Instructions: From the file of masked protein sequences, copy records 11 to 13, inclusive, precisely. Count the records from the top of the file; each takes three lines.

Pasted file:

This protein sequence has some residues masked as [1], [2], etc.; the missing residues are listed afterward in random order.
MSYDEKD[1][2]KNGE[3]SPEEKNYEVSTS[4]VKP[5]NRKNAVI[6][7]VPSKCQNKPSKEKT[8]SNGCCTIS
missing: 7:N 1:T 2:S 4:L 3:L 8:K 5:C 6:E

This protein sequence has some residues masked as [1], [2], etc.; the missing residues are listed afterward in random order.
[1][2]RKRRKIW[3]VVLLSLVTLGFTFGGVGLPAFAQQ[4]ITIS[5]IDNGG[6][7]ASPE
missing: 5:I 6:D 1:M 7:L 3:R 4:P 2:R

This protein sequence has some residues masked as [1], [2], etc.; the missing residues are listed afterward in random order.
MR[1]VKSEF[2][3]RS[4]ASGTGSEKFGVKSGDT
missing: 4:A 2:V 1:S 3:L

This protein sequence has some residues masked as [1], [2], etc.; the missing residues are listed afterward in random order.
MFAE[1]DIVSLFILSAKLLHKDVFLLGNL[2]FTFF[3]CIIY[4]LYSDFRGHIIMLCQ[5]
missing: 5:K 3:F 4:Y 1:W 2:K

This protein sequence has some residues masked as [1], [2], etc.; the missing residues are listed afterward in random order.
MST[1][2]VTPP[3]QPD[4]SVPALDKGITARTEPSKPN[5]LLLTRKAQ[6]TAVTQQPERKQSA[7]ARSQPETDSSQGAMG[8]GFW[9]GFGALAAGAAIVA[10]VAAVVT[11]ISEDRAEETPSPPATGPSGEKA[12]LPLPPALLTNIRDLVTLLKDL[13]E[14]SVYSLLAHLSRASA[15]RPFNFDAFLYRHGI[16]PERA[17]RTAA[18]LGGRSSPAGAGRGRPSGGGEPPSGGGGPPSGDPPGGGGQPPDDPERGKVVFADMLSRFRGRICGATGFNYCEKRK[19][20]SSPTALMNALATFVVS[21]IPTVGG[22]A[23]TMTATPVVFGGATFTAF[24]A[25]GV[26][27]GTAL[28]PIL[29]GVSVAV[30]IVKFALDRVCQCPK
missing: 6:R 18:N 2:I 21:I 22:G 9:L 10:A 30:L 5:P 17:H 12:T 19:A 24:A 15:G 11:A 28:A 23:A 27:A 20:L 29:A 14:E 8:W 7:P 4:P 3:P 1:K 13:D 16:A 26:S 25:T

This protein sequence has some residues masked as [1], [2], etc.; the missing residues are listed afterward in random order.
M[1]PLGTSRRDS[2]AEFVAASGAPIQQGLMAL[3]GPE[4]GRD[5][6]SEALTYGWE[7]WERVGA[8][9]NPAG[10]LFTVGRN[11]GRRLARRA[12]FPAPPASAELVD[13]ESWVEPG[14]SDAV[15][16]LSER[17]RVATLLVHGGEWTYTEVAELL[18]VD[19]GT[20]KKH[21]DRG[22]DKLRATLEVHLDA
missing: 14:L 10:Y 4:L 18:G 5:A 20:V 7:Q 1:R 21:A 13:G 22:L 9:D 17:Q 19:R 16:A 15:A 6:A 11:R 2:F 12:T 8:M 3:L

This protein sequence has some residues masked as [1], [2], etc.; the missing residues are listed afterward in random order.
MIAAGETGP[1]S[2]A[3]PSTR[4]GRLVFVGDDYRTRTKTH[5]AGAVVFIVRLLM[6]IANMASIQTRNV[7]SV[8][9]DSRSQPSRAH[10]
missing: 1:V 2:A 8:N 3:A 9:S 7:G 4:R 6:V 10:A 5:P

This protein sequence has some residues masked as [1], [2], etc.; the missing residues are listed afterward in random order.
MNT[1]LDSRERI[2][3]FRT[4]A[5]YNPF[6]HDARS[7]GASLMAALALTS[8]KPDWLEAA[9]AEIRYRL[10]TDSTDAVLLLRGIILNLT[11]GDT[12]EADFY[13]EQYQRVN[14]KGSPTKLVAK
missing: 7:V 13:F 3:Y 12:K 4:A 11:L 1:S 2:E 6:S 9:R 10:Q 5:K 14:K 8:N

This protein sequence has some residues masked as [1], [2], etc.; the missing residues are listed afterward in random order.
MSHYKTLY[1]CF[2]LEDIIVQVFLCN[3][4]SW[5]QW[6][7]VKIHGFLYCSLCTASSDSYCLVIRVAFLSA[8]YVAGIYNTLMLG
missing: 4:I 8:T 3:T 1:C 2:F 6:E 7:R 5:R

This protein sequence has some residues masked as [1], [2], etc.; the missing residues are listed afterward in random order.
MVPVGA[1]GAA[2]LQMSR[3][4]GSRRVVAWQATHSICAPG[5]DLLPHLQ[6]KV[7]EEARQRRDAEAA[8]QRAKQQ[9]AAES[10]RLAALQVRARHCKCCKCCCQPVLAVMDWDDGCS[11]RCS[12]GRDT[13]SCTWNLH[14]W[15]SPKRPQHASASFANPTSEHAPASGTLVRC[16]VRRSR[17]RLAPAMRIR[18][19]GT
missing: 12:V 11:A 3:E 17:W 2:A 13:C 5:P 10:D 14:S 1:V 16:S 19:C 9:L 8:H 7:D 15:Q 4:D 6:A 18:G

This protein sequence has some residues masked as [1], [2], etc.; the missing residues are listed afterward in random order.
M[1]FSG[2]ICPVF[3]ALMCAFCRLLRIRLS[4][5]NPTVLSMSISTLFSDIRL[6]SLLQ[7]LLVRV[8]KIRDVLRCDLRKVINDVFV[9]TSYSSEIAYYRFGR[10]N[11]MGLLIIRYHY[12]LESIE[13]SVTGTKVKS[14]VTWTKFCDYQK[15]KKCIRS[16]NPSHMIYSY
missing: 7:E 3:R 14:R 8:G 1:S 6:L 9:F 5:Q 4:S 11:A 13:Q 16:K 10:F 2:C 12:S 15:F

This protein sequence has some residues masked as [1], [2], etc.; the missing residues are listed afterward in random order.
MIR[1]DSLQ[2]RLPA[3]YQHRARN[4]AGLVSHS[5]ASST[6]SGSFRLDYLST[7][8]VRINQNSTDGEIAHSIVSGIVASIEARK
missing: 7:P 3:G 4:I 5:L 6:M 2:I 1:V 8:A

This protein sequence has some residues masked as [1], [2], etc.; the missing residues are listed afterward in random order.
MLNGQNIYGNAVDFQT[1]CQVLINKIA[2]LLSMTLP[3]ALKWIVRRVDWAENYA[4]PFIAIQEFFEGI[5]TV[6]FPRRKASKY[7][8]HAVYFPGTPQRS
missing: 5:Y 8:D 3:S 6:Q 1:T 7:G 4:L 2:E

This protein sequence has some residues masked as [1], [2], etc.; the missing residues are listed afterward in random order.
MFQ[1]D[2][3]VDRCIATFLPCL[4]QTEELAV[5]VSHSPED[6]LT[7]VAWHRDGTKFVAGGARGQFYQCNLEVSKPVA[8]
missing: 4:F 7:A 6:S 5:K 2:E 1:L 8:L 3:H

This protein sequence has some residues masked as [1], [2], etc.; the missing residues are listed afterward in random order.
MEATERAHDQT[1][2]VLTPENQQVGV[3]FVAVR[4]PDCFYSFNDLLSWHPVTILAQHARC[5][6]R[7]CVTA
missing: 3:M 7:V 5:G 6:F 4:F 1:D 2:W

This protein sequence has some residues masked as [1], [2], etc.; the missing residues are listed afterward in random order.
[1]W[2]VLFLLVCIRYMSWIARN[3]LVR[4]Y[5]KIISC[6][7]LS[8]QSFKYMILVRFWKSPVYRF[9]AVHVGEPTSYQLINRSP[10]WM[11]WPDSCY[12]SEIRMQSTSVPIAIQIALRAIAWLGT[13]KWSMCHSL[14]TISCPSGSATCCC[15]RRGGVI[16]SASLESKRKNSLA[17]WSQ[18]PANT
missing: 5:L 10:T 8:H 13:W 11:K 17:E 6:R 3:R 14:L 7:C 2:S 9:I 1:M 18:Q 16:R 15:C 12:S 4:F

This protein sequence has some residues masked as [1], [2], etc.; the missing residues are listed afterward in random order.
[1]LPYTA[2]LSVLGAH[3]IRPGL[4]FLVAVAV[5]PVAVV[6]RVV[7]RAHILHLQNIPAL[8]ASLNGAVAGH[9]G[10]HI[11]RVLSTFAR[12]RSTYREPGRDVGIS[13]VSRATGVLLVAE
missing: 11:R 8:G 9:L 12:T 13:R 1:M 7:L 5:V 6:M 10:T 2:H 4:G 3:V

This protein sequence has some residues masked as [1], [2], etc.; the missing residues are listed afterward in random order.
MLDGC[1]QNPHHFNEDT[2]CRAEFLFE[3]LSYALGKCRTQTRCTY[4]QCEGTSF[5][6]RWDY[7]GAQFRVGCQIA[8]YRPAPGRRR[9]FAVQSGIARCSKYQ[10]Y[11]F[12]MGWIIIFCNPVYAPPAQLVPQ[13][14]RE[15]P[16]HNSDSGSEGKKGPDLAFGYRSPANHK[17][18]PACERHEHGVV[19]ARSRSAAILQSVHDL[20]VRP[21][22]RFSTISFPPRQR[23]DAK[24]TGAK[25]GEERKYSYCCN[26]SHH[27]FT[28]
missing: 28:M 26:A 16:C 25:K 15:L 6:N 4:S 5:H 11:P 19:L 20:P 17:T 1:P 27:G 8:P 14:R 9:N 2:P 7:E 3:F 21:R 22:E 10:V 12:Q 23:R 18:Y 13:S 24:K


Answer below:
This protein sequence has some residues masked as [1], [2], etc.; the missing residues are listed afterward in random order.
M[1]FSG[2]ICPVF[3]ALMCAFCRLLRIRLS[4][5]NPTVLSMSISTLFSDIRL[6]SLLQ[7]LLVRV[8]KIRDVLRCDLRKVINDVFV[9]TSYSSEIAYYRFGR[10]N[11]MGLLIIRYHY[12]LESIE[13]SVTGTKVKS[14]VTWTKFCDYQK[15]KKCIRS[16]NPSHMIYSY
missing: 7:E 3:R 14:R 8:G 1:S 6:L 9:F 5:Q 4:S 11:A 13:Q 16:K 10:F 2:C 12:S 15:F

This protein sequence has some residues masked as [1], [2], etc.; the missing residues are listed afterward in random order.
MIR[1]DSLQ[2]RLPA[3]YQHRARN[4]AGLVSHS[5]ASST[6]SGSFRLDYLST[7][8]VRINQNSTDGEIAHSIVSGIVASIEARK
missing: 7:P 3:G 4:I 5:L 6:M 2:I 1:V 8:A

This protein sequence has some residues masked as [1], [2], etc.; the missing residues are listed afterward in random order.
MLNGQNIYGNAVDFQT[1]CQVLINKIA[2]LLSMTLP[3]ALKWIVRRVDWAENYA[4]PFIAIQEFFEGI[5]TV[6]FPRRKASKY[7][8]HAVYFPGTPQRS
missing: 5:Y 8:D 3:S 6:Q 1:T 7:G 4:L 2:E